As a result, the Democratic response will focus on the popular parts of the law, such as allowing people to stay on their parents’ health insurance plans until age 26 and requiring insurance companies to cover those with pre-existing conditions. Pelosi’s office has been circulating talking points for months highlighting how many millions of Americans those provisions have helped.
Republicans plan to bring such proposals to a vote in the House. “We welcome that,” said House Democratic Caucus Chairman John Larson (Conn.), because he wants to highlight that the GOP will have a hard time paying for the measures if the Supreme Court strikes down the individual mandate that all Americans buy insurance, which provides much of the funding for the other, more popular, parts of the law.
“We want them to answer how they’re going to pay for that,” he said. “The mandate, if it’s struck down, pretty much guts the bill.”
While a decision against the law would likely be read as a blow to Obama, a decision by the court — regardless of the outcome — could help Congressional Democrats politically by taking away the issue from Republicans, who have used it as campaign fodder.
“The saliency for voters is reduced after a decision,” the aide said, adding that if the law or parts of it are struck down, it is no longer a threat.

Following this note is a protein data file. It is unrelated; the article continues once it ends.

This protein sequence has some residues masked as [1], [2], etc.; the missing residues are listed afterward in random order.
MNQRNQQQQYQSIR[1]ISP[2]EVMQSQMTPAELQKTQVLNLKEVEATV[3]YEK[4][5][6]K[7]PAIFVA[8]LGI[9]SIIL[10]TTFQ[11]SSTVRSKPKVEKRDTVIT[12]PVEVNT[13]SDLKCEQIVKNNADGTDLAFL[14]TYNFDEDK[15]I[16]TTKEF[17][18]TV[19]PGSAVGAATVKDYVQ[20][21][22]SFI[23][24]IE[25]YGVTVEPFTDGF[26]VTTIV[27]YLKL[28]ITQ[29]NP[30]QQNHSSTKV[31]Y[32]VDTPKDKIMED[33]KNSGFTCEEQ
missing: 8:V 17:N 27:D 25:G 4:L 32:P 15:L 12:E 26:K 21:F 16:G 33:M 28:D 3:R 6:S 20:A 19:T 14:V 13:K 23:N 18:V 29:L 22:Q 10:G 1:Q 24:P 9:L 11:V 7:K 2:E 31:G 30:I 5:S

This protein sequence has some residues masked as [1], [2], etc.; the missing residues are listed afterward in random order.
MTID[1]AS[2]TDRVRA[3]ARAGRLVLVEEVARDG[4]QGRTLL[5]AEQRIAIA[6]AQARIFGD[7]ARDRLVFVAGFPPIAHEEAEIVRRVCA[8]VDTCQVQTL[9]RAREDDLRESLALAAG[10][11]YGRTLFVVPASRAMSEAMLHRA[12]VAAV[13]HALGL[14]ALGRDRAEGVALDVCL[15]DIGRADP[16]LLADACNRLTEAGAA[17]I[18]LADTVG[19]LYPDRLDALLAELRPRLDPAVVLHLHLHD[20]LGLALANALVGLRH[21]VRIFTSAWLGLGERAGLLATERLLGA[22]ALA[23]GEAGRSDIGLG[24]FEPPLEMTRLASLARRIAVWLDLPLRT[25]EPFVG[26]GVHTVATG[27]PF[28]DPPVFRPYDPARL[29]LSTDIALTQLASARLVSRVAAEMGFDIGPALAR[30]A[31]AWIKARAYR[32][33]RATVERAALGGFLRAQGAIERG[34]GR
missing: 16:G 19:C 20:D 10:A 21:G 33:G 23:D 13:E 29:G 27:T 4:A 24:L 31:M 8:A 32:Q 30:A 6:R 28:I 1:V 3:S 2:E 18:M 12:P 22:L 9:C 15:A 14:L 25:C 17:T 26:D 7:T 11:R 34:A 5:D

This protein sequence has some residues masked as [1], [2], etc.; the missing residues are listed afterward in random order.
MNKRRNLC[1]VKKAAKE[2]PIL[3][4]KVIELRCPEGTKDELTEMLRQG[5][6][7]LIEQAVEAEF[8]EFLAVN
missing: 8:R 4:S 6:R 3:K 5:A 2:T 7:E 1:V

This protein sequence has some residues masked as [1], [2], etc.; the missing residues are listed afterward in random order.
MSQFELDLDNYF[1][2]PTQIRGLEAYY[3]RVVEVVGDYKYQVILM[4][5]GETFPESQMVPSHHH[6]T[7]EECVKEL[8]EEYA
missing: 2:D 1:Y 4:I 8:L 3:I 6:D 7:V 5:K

The case has also increased the tension between the court and the legislative branch, with some Democrats frustrated by an appearance that the Supreme Court is playing politics.
“Democrats have a sense that the Supreme Court has weighed into the political sphere and are frustrated because they are not allowed to argue back” for fear of threatening the independence of the court, a Senate Democratic aide said.
The issue has also taken a toll on how the court is viewed. More than one-third of Americans, or 36 percent, disapprove of the way the Supreme Court is handling its job, according to a New York Times/CBS poll released Thursday.
Some Republicans have charged that Democrats and the president have crossed the line with their attacks. In a floor speech on Thursday, Sen. Jeff Sessions (R-Ala.) admonished them.
“I sense — and a lot of my colleagues share this view — that the president himself, his Democrat colleagues in the House and the Senate, their friends in the media, and liberal government, pro-health-care advocates have stepped up undignified, not justified attacks on the court,” Sessions said.
“The court’s reputation will be damaged if it bows to this political bullying, but not if it follows the Constitution,” Sessions continued. “I think it’s wrong to disparage and threaten the court during the pendency of a case in order to influence the outcome. These are important questions of law. I have an opinion, but the court has a duty. And that duty is for them to decide the case before them impartially, as a neutral umpire, without counting the crowd noise.”
Vice President Joe Biden waits to conduct a mock swearing-in ceremony with Sen. Brian Schatz, D-Hawaii, in the Capitol's Old Senate Chamber, December 2, 2014. Schatz was sworn in to serve the remainder of his term since he was appointed to the seat after Sen. Daniel Inouye, D-Hawaii, passed away.